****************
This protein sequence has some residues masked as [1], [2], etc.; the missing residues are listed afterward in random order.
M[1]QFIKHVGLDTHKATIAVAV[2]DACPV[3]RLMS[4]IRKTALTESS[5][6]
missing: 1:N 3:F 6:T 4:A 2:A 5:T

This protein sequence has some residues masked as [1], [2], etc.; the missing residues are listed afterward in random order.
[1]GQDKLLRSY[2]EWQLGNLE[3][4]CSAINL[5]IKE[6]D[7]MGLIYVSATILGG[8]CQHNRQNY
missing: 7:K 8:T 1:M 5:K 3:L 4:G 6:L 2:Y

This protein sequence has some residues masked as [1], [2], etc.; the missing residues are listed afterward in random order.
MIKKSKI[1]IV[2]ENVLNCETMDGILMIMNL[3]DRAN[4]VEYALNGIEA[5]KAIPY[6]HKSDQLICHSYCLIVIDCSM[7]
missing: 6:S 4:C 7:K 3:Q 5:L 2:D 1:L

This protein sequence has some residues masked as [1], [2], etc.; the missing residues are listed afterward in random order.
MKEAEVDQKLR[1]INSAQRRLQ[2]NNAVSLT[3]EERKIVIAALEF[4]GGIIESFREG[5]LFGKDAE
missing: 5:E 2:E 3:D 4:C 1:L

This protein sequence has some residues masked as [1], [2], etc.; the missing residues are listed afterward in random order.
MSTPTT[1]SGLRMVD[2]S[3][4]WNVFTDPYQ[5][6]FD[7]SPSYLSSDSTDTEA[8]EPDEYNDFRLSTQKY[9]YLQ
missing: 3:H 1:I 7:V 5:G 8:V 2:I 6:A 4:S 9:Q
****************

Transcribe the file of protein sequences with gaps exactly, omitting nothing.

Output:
This protein sequence has some residues masked as [1], [2], etc.; the missing residues are listed afterward in random order.
M[1]QFIKHVGLDTHKATIAVAV[2]DACPV[3]RLMS[4]IRKTALTESS[5][6]
missing: 1:N 3:F 6:T 4:A 2:A 5:T

This protein sequence has some residues masked as [1], [2], etc.; the missing residues are listed afterward in random order.
[1]GQDKLLRSY[2]EWQLGNLE[3][4]CSAINL[5]IKE[6]D[7]MGLIYVSATILGG[8]CQHNRQNY
missing: 7:K 8:T 1:M 5:K 3:L 4:G 6:L 2:Y

This protein sequence has some residues masked as [1], [2], etc.; the missing residues are listed afterward in random order.
MIKKSKI[1]IV[2]ENVLNCETMDGILMIMNL[3]DRAN[4]VEYALNGIEA[5]KAIPY[6]HKSDQLICHSYCLIVIDCSM[7]
missing: 6:S 4:C 7:K 3:Q 5:L 2:D 1:L

This protein sequence has some residues masked as [1], [2], etc.; the missing residues are listed afterward in random order.
MKEAEVDQKLR[1]INSAQRRLQ[2]NNAVSLT[3]EERKIVIAALEF[4]GGIIESFREG[5]LFGKDAE
missing: 5:E 2:E 3:D 4:C 1:L

This protein sequence has some residues masked as [1], [2], etc.; the missing residues are listed afterward in random order.
MSTPTT[1]SGLRMVD[2]S[3][4]WNVFTDPYQ[5][6]FD[7]SPSYLSSDSTDTEA[8]EPDEYNDFRLSTQKY[9]YLQ
missing: 3:H 1:I 7:V 5:G 8:V 2:I 6:A 4:S 9:Q